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Goldman Sachs bullish on commodities for 2023

By Angela Barnes

15:49, 16 December 2022

Global stock market chart illustration
Analysts of the commodities report also shared their views on Russia risks influencing the markets – Photo: Getty

Goldman Sachs has taken a bullish stance on commodities and predicted that it will be the best-performing asset class in 2023 – handing investors returns of 43%.

Brent crude price chart

In the group’s 2023 Commodity Outlook report, strategists also said that the first quarter of the year might be more underwhelming than the rest of it because of expected economic slowdowns. 

However, the investment bank highlighted that the low levels of investment in oil, gas and key metals will help underpin a new supercycle in commodities.

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“Just as commodity markets have been dominated by the dollar in 2022, we expect them to be shaped by underinvestment in 2023. From a fundamental perspective, the setup for most commodities next year is more bullish than it has been at any point since we first highlighted the supercycle in October 2020,” the bank said. 

Goldman Sachs also noted that no supply response is in sight.

“While markets are divesting today, what’s more startling is the lack of investment in commodities for tomorrow. Importantly, the majority of the commodity deflation came from central bankers raising the cost of capital and draining market liquidity, both physically and financially, which is not a long-term fundamental solution.”

The group noted that without sufficient capex to create spare supply capacity, commodities will remain stuck in a state of long run shortages, with higher and more volatile prices. 

“While investors remain concerned with the 2023 growth outlook – a large driver of the latest sell off – the global business cycle is far from over. 

“Our economists argue that global economic growth is set to rebound with China seeing the reopening happening today, Europe improving its energy efficiency in a one-off decline in industrial activity and a slowing of the aggressive Fed rate hikes in the US. These underpin our expectation that commodities (S&P GSCI TR) will return 43% in 2023,” the bank said.

Russia risks remain

Analysts of the report also shared their views on Russia risks influencing the markets.

Oil - Brent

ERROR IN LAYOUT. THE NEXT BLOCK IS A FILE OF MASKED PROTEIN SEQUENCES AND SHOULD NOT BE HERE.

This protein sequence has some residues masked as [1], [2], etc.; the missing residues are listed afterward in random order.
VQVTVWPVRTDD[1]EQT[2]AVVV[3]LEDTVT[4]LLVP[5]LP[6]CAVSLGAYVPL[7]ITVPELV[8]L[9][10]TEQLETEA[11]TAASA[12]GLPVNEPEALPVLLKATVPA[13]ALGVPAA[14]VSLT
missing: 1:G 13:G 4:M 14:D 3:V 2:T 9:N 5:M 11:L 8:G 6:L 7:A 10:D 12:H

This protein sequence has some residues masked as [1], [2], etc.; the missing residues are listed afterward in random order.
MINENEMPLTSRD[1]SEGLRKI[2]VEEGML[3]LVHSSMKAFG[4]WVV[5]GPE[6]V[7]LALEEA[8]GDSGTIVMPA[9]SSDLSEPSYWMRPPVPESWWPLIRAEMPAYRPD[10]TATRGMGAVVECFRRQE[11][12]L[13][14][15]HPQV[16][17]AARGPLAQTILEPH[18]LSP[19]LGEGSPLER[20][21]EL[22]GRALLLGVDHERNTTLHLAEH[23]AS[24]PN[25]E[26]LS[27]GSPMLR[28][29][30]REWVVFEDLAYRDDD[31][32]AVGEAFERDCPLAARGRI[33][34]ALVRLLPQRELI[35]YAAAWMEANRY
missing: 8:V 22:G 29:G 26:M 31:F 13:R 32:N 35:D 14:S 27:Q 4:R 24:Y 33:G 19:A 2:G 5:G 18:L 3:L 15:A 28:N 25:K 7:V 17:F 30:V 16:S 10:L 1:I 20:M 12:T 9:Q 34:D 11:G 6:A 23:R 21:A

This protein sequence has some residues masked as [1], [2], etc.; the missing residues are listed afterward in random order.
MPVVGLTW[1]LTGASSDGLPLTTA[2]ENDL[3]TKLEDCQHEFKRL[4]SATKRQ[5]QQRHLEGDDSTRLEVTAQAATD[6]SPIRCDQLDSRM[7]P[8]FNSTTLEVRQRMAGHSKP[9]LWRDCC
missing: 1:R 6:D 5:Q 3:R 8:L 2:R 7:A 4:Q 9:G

81.89 Price
-2.560% 1D Chg, %
Long position overnight fee 0.0304%
Short position overnight fee -0.0524%
Overnight fee time 21:00 (UTC)
Spread 0.045


2,401.36 Price
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Long position overnight fee -0.0198%
Short position overnight fee 0.0116%
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Spread 1.20


29.25 Price
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Long position overnight fee -0.0202%
Short position overnight fee 0.0120%
Overnight fee time 21:00 (UTC)
Spread 0.050

Oil - Crude

78.74 Price
-2.840% 1D Chg, %
Long position overnight fee 0.0511%
Short position overnight fee -0.0731%
Overnight fee time 21:00 (UTC)
Spread 0.040

“With both European crude sanctions and the price cap finally in place, commodity markets are now in the end game of Russian supply risk in 2022. With gas flows cut across almost all pipelines (bar those through Ukraine), and the grain deal secured for another 100 days, risks have been realised both to the upside (gas) and downside (grains), while the full effect of sanctions on oil are yet to be felt. 

“It is unlikely there will be a formal announcement of counter-sanctions in oil, in our view. Rather, the market will gain increasing visibility about a lack of flows into the new year and beyond as ships divert from their usual transit routes.”

US natural gas price chart 

Impact of China reopening

The report also addressed in more detail what impact China’s reopening might have.

It was noted that when it does relax its Covid stance, it would shift onshore fundamentals more in OPEX commodities - LNG, crude and soybeans - rather than in CAPEX commodities - ferrous, copper and aluminium. 

Furthermore, analysts shared their views on the green transition and highlighted the implementation of both the RePowerEU and the Inflation Reduction Act (IRA) and how they have redefined the renewables outlook for the coming decade in both the EU and US respectively.

China, meanwhile, has also announced a 25% increase in its renewable targets.

“For 2022, we estimate green demand for copper increased to 2.1Mt (7% of global copper demand) and aluminium to 4.1Mt (6% of total demand). Indeed, this is driven by increased strength in solar deployments supported by $470bn investments in renewables this year, which contributed to 1.26Mt of green copper and 1.8Mt of green aluminium demand globally.”

Over the long-term, it was noted that copper could benefit  the most from these policy changes given its higher usage in all clean energy technologies. 

Copper spot price chart

The bank also said in the report that it expects the centre of renewables growth to remain in China.

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